4. Revamp the Offensive Playbook to Fit the Team

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    With the draft and free agency behind them, Arizona needs to take some time and look at the playbook based on what their roster looks like at that point in time. 

    The Cardinals need to play to their strengths but not have a majority of pass plays going to Fitzgerald. The team can't keep having runs going up the middle for the same back over and over either. 

    While the league has evolved into a pass-happy aerial assault, there's nothing wrong with trying to be a team that has its strength in the run and will try to grind out wins from the first snap to the last. 

    Will the Cardinals have to incorporate more passes with three-step drops and quick releases to mitigate the number of sacks the offensive line allows? Would that be a good fit given who is on the roster?

    It remains to be seen what Arizona will look like in 2013, but the team has to be able to have an offense that matches with its strong suits. Failure to do that could result in another lost season as the rest of the NFC West pulls away from the Cardinals in terms of results. Remember that the division had two playoff teams and a third one a tie away from finishing at the break-even point of 8-8. 

5. Assess Whether or Not It's a Wise Move to Change the Defense

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    When Bruce Arians was hired, Todd Bowles quickly followed and became the defensive coordinator for the team. Bowles finished the season in Philadelphia after Juan Castro was fired from that role during the Eagles' bye week. 

    Arizona has been a 3-4 team but could a change to the 4-3 be in order? Out of the top ten scoring defenses, seven of them use the 4-3. The ones using the 3-4 in the top ten are Pittsburgh, San Francisco and Houston. 

    Could bringing a fourth man to the line on a full-time basis also help with the weakness in the run game?

    Logically, yes, but the Cardinals are in no position to make that kind of a change over the next seven months. It would require a series of huge changes which would be tough for any team to swallow. It's even tougher for a team that is having problems on offense as well and leaves the defense little to no margin for error. 

    It won't matter if it's the Wide 9 variation on the 4-3 defense or a bigger shift to, say, a 4-4 defense. Improvements need to be made defensively but totally changing the scheme under a new coordinator could be a huge mistake for this season. 

    The biggest question is: how will a team that's used to running a 3-4 defense function with a coordinator who primarily called 4-3 defenses? 

6. Figure out Who the Starting Quarterback Will Be Before Camp

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    The Arizona Cardinals' quarterback carousel spun seemingly every week in 2012. Whether it was due to injuries or poor play, it seemed like no starter made it more than four games in a row last season.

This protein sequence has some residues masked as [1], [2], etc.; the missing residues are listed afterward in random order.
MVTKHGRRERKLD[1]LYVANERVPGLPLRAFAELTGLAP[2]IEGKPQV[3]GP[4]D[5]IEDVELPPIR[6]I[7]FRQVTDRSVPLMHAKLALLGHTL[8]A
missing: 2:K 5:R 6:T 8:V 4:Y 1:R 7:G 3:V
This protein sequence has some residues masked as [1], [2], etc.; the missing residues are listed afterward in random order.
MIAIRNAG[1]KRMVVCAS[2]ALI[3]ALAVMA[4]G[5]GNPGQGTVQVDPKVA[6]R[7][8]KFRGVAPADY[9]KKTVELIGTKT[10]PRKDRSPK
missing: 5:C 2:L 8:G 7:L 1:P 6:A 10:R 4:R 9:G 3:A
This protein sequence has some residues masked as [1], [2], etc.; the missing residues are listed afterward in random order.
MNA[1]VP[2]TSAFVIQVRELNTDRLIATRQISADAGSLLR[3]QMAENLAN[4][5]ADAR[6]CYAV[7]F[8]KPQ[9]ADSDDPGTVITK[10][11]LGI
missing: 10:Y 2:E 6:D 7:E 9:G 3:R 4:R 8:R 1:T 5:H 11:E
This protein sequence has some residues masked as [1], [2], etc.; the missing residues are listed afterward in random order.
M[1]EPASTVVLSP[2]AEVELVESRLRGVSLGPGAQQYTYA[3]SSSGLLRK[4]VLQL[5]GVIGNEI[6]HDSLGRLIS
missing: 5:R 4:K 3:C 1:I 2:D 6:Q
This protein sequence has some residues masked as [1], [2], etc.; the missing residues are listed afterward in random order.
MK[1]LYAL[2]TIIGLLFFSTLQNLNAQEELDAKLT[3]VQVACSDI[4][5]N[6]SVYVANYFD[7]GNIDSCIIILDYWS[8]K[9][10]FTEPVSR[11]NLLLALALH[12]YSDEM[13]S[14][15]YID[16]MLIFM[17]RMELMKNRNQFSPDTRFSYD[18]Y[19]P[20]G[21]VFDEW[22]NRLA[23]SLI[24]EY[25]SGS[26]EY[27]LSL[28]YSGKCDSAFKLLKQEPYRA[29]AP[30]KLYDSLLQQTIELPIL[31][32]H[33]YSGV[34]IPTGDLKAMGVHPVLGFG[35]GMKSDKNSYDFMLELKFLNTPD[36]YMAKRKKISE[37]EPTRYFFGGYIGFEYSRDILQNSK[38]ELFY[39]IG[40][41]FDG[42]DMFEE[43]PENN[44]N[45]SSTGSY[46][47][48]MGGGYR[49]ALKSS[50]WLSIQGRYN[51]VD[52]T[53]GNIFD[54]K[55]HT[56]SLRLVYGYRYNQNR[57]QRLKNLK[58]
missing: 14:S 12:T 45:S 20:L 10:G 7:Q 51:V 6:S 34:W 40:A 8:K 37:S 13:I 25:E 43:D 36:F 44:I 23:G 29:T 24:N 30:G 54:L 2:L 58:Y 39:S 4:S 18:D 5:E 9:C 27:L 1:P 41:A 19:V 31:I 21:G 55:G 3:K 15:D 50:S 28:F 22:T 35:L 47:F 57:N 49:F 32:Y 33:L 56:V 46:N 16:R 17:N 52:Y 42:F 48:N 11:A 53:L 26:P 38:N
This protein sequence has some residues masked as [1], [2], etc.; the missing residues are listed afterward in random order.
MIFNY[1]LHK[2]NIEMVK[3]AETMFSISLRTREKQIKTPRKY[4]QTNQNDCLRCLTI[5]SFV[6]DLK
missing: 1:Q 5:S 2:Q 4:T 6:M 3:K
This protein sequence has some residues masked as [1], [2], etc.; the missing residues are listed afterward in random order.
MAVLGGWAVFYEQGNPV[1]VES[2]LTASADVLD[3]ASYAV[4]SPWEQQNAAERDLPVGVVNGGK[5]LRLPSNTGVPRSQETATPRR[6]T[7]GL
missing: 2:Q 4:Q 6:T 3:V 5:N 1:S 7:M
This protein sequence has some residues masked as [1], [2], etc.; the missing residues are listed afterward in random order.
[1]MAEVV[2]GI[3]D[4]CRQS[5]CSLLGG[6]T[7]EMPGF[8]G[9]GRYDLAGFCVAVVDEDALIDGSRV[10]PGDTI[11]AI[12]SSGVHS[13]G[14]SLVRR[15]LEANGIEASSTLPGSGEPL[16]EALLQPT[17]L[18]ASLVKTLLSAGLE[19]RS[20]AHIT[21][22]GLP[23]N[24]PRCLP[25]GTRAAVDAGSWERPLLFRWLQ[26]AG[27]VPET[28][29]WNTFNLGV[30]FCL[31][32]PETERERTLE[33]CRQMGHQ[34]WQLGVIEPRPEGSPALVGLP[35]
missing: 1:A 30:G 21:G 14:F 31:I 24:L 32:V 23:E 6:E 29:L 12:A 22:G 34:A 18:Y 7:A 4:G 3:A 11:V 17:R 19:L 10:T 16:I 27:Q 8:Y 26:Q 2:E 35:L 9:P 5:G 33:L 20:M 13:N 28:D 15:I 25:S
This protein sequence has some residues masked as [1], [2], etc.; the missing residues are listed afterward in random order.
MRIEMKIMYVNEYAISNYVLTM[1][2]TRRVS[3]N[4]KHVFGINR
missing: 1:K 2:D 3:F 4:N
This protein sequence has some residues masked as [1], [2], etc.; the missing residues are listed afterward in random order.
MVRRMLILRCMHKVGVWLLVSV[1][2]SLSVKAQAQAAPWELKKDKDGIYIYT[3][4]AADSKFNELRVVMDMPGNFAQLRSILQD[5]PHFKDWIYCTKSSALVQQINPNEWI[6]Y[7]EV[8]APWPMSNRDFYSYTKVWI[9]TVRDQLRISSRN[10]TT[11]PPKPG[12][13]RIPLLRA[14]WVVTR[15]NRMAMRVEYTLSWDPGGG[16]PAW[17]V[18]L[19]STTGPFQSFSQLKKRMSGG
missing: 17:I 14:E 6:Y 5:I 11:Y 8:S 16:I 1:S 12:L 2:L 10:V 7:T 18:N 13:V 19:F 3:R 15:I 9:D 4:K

It also didn't help that it took five preseason games and all of training camp before a starter was finally named in John Skelton. 

    It's much too early to try and name the starting quarterback but it's something the team needs to do to give itself more stability heading into the season. 

    The key thing to think about here is that Arizona needs to find a starter, regardless of who it is, and make sure the team knows who it is. This way the starter can get more reps with the first team and get that rapport and trust built up on the field with the receiving corps in August so things go smoother in December. 

7. Arizona Needs to Develop Backs and Tight Ends in the Passing Game

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    The Cardinals are sorely lacking two-dimensional players at the tight end and running back position and it's slowing down the team's offense. 

    The running backs, as a group, averaged 3.4 yards per carry this past season and contributed a total of 25 receptions. This makes them much easier to defend since defenses know they will be running a bulk majority of the time. 

    Getting a back out into the flat or maybe up the sidelines on a wheel route could wreak havoc for the defense and buy the quarterback time to throw. It could also be useful as a safety valve when the opposition calls a blitz and the Arizona offensive line wilts under the heat. 

    The tight ends aren't much better. They've accounted for 11 touchdowns in the last five seasons, combined. New England's Rob Gronkowski had that same number this season despite missing four games with a broken arm. With the deficiencies in the offensive line, tight ends have been used as blockers first and pass-catchers second. 

    The Cardinals have to find enough confidence in the offensive line to allow for them to go out and run routes, causing matchup issues on the field.